Spirituality and Advance Directive Decision Making Among Well Older Adults

2.50
Hdl Handle:
http://hdl.handle.net/10755/149862
Type:
Presentation
Title:
Spirituality and Advance Directive Decision Making Among Well Older Adults
Abstract:
Spirituality and Advance Directive Decision Making Among Well Older Adults
Conference Sponsor:Sigma Theta Tau International
Conference Year:2005
Author:Sessanna, Loralee, MS, RN
P.I. Institution Name:University at Buffalo
Title:Doctoral Student
A review of the literature regarding spirituality and advance directive decision making among well older adults revealed that virtually no studies exist qualitatively exploring how well older adults define spirituality, if they perceive spirituality as being an important part of advance directive care planning, and the role that spirituality may play in the desired care that well older adults wish to receive at the end of life. The current lack of research reveals the necessity of exploring spirituality and advance directive decision making among well older adult populations. The purpose of this grounded theory study, based on Strauss and Corbin's (1998) grounded theory methodology, is to investigate the meaning, definition, and needs regarding spirituality and end of life care among well older adults aged 65 years and older in relation to advance directive decision making. The primary aims of this study are to: 1) describe the meaning and definition of spirituality in relation to advance directive decision making from the perspective of the well older adult, 2) to explain factors constituting spirituality and advance directive decision making among well older adults, and 3) to explain how well older adults use spirituality to discuss and engage in decision making related to advance directive care planning needs. Erikson's developmental stage, Integrity versus Despair, and Blumer's (1969) Symbolic Interaction theory will form the theoretical orientation for this study. Purposive sampling will be used to recruit well elderly subjects from local community senior citizen centers and by word of mouth until data saturation occurs as per Strauss and Corbin's (1998) grounded theory methodology. Individual semi-structured interviews and focus groups will be used to collect data. Based on the analysis of data, a theoretical model will be constructed reflecting the basic social process of how well older adults use spirituality in advance directive decision making.
Repository Posting Date:
26-Oct-2011
Date of Publication:
17-Oct-2011
Sponsors:
Sigma Theta Tau International

Full metadata record

DC FieldValue Language
dc.typePresentationen_GB
dc.titleSpirituality and Advance Directive Decision Making Among Well Older Adultsen_GB
dc.identifier.urihttp://hdl.handle.net/10755/149862-
dc.description.abstract<table><tr><td colspan="2" class="item-title">Spirituality and Advance Directive Decision Making Among Well Older Adults</td></tr><tr class="item-sponsor"><td class="label">Conference Sponsor:</td><td class="value">Sigma Theta Tau International</td></tr><tr class="item-year"><td class="label">Conference Year:</td><td class="value">2005</td></tr><tr class="item-author"><td class="label">Author:</td><td class="value">Sessanna, Loralee, MS, RN</td></tr><tr class="item-institute"><td class="label">P.I. Institution Name:</td><td class="value">University at Buffalo</td></tr><tr class="item-author-title"><td class="label">Title:</td><td class="value">Doctoral Student</td></tr><tr class="item-email"><td class="label">Email:</td><td class="value">ls33@buffalo.edu</td></tr><tr><td colspan="2" class="item-abstract">A review of the literature regarding spirituality and advance directive decision making among well older adults revealed that virtually no studies exist qualitatively exploring how well older adults define spirituality, if they perceive spirituality as being an important part of advance directive care planning, and the role that spirituality may play in the desired care that well older adults wish to receive at the end of life. The current lack of research reveals the necessity of exploring spirituality and advance directive decision making among well older adult populations. The purpose of this grounded theory study, based on Strauss and Corbin's (1998) grounded theory methodology, is to investigate the meaning, definition, and needs regarding spirituality and end of life care among well older adults aged 65 years and older in relation to advance directive decision making. The primary aims of this study are to: 1) describe the meaning and definition of spirituality in relation to advance directive decision making from the perspective of the well older adult, 2) to explain factors constituting spirituality and advance directive decision making among well older adults, and 3) to explain how well older adults use spirituality to discuss and engage in decision making related to advance directive care planning needs. Erikson's developmental stage, Integrity versus Despair, and Blumer's (1969) Symbolic Interaction theory will form the theoretical orientation for this study. Purposive sampling will be used to recruit well elderly subjects from local community senior citizen centers and by word of mouth until data saturation occurs as per Strauss and Corbin's (1998) grounded theory methodology. Individual semi-structured interviews and focus groups will be used to collect data. Based on the analysis of data, a theoretical model will be constructed reflecting the basic social process of how well older adults use spirituality in advance directive decision making.</td></tr></table>en_GB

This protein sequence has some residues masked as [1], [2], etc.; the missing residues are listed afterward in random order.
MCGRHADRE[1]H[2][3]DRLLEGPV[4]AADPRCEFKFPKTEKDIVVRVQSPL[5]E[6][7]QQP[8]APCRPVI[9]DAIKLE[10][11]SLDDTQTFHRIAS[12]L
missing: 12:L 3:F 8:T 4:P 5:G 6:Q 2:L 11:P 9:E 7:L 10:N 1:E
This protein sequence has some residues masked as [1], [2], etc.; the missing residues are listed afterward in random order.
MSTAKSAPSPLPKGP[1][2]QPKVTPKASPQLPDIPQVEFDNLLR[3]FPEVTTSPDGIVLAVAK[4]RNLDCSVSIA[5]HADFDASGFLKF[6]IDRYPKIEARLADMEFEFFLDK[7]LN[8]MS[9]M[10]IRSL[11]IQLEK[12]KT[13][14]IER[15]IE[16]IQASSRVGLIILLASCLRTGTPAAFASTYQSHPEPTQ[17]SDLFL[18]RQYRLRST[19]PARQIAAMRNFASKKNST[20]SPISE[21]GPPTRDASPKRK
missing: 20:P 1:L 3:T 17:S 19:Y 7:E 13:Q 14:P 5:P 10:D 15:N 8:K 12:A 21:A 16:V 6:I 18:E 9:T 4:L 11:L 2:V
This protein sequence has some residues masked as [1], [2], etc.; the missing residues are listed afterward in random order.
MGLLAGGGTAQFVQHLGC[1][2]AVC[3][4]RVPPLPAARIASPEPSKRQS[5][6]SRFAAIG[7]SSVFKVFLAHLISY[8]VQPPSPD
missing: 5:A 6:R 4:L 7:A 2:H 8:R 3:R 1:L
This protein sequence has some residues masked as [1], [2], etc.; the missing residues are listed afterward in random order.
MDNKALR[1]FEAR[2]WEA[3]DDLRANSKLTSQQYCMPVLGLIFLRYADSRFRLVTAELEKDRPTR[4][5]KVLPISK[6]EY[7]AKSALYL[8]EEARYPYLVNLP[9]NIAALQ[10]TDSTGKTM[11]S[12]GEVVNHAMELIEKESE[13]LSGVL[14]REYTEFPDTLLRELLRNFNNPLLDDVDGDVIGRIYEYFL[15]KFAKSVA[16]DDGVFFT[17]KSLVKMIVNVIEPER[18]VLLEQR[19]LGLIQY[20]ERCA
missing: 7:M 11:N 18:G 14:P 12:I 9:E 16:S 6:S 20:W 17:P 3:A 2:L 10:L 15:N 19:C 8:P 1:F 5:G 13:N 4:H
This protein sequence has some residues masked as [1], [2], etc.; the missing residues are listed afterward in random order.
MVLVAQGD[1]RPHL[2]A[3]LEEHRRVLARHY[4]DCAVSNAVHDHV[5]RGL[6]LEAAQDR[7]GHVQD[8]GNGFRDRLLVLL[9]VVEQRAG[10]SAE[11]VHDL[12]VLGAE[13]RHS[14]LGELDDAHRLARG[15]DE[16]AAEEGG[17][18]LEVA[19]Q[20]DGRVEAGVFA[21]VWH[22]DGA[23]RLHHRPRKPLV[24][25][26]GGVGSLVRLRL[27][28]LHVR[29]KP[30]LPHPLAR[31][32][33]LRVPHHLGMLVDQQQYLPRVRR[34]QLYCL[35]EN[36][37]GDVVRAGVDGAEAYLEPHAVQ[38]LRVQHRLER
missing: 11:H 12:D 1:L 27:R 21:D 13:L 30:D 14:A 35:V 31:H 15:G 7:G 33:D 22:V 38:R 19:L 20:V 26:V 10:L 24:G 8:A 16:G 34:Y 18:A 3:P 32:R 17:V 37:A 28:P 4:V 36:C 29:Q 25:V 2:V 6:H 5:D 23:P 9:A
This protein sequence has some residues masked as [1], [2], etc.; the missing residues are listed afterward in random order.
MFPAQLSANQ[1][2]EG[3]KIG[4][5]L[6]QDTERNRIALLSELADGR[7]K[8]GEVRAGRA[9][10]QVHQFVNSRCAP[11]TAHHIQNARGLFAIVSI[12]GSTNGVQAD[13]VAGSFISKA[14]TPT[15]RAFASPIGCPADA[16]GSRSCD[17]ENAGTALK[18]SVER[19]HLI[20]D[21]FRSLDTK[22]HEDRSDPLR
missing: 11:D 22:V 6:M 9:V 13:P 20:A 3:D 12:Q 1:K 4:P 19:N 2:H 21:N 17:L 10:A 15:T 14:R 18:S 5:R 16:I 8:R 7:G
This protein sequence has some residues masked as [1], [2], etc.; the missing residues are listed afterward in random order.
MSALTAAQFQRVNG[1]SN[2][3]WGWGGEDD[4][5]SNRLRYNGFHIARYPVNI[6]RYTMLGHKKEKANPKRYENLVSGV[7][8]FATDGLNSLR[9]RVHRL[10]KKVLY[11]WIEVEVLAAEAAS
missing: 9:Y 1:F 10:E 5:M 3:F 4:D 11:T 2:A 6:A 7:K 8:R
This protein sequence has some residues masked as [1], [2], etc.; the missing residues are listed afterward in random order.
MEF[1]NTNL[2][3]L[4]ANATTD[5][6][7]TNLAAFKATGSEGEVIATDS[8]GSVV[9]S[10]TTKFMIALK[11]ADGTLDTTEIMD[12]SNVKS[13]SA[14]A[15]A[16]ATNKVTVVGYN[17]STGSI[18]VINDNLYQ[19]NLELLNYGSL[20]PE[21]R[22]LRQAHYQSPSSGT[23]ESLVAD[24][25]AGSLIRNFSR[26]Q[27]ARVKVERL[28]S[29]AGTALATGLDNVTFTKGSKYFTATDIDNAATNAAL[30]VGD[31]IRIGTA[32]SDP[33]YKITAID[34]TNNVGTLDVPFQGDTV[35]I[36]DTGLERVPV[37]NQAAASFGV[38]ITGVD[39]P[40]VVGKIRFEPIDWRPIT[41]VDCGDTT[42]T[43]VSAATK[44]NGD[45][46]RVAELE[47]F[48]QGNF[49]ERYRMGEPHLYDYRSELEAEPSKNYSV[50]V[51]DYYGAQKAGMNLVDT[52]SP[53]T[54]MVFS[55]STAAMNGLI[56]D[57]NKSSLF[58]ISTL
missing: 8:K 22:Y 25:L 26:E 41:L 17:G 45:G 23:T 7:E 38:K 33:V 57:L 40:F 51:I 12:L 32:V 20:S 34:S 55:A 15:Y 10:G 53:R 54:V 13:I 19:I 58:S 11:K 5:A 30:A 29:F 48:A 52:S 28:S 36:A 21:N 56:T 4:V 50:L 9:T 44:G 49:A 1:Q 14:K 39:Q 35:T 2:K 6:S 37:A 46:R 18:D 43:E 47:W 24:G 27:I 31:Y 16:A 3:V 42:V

dc.date.available2011-10-26T10:11:08Z-
dc.date.issued2011-10-17en_GB
dc.date.accessioned2011-10-26T10:11:08Z-
dc.description.sponsorshipSigma Theta Tau Internationalen_GB
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